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Comment: Re:Poor material choice (Score 1) 162

by Hillgiant (#47711959) Attached to: Wheel Damage Adding Up Quickly For Mars Rover Curiosity

...no matter how beefy you make an aluminum part, after enough cyclic stresses it will suffer fatigue failure.

You realize that chart has a log scale, right? It is not a matter of designing for infinite life, it is a matter of designing for "infinite enough". This is how they make aluminum engine blocks and heads. Sure it will fail in fatigue eventually. But after 50 years or so, it is time to replace the dern thing anyway. In other words, fatigue strength is just one more variable to design around. Even if the part was made from titanium or steel, they still might make the decision to not design for "infinite" life due to other overriding design considerations. Weight, for example.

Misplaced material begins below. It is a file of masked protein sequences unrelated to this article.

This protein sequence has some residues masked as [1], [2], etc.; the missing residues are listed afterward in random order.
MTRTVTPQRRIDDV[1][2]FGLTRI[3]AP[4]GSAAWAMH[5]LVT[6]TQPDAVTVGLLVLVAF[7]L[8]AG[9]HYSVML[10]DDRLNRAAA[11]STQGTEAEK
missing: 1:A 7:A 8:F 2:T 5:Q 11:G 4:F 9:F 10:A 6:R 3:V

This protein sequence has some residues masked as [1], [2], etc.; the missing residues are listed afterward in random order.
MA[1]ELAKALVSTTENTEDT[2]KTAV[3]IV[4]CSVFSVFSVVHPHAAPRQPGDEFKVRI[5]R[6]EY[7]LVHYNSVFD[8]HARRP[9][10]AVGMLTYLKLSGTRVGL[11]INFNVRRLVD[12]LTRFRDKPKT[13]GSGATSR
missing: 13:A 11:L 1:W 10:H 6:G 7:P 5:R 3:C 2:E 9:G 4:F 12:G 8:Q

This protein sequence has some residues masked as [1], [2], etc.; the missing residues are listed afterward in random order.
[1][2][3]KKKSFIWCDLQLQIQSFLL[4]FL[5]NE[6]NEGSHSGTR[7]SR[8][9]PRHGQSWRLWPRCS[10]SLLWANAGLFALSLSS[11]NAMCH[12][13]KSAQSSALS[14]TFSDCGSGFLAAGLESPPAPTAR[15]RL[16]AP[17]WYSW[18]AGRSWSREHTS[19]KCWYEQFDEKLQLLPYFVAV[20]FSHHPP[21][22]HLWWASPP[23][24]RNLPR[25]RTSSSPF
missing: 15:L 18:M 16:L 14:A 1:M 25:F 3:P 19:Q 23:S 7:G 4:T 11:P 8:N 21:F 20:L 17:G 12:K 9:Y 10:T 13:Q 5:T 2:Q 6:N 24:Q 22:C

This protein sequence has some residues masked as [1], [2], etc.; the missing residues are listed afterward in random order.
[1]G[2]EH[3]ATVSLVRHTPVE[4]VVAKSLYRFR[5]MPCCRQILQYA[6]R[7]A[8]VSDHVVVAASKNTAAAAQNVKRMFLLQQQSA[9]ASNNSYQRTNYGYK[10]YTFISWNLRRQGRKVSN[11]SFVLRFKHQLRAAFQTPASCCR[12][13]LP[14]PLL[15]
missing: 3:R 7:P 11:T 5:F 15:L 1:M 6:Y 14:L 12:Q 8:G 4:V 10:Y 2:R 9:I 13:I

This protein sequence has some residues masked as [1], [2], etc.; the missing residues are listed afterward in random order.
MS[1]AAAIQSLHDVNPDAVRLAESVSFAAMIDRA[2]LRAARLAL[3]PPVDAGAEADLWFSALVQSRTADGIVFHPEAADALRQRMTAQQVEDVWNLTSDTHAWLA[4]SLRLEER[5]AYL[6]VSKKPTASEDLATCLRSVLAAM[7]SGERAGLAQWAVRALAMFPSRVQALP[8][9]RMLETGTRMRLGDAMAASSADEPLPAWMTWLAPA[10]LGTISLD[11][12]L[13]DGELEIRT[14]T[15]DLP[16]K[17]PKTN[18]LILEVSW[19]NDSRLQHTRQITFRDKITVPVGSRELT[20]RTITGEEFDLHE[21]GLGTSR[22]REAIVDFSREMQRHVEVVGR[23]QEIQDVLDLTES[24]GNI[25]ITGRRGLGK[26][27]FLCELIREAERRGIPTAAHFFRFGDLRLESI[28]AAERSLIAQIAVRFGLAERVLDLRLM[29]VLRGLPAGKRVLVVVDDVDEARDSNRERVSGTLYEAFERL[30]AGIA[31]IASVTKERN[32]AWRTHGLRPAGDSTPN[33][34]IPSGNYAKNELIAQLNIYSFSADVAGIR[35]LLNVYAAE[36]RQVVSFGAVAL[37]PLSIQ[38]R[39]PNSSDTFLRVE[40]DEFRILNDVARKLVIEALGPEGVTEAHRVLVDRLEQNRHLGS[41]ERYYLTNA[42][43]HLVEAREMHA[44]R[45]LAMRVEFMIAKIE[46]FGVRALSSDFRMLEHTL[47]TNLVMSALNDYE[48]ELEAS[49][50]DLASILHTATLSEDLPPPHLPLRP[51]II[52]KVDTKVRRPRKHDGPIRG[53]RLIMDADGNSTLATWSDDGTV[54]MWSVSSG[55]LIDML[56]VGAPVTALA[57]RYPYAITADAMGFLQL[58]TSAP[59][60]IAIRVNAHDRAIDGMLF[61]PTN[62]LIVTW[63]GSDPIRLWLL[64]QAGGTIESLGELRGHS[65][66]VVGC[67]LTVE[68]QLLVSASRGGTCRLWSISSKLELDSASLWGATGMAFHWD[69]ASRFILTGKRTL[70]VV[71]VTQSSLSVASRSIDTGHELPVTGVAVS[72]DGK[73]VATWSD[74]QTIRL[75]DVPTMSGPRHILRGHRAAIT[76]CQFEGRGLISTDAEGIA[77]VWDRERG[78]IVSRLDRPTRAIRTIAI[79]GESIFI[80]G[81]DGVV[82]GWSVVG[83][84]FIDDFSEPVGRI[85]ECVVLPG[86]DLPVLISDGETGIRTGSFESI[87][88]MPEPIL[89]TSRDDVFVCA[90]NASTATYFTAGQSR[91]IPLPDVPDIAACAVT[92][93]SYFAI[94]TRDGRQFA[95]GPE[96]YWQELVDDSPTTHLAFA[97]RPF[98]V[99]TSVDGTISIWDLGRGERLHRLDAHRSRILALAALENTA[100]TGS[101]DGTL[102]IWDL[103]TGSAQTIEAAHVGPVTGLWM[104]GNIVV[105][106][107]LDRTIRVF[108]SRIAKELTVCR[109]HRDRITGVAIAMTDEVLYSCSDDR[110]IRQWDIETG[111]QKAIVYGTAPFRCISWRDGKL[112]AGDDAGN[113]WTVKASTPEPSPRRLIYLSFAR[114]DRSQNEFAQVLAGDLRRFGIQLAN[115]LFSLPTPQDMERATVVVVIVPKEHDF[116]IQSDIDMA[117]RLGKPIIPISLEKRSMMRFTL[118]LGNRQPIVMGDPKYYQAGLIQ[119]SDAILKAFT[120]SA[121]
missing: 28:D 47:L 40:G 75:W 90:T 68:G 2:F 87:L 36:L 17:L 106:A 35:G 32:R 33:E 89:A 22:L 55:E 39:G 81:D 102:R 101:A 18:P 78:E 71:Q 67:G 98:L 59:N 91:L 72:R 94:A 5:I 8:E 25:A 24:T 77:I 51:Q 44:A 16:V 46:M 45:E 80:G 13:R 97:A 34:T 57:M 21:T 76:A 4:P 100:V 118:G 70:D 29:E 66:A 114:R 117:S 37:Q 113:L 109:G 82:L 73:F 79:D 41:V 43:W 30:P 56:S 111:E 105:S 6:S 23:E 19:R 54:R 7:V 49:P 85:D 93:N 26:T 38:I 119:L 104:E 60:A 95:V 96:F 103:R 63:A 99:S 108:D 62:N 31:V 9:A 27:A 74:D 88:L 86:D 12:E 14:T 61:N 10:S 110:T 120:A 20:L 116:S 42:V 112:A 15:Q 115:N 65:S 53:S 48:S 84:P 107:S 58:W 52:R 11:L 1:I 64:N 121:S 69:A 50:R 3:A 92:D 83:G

The concern with the wheel design was not fatigue itself, but rather a higher peak load during the fatigue cycle. The wheels were not designed for the type of terrain they landed on. More bad luck than bad planning because the type of terrain they landed on had not been observed on Mars before.

In my experience, it is very difficult to successfully design for conditions that have never been observed before.

Comment: Re:xkcd (Score 1) 162

by Hillgiant (#47711651) Attached to: Wheel Damage Adding Up Quickly For Mars Rover Curiosity

I cry every damn time I read that one. And I don't care who knows. Heck. I cry just reading the wikipedia entry for Spirit.

That collection of nuts, bolts, and solar panels did more with less and used up every last bit of its capability in the pursuit of its mission. Yes I know I am anthropomorphising a bit (a lot), but I DON'T CARE.

Heisenberg may have been here.

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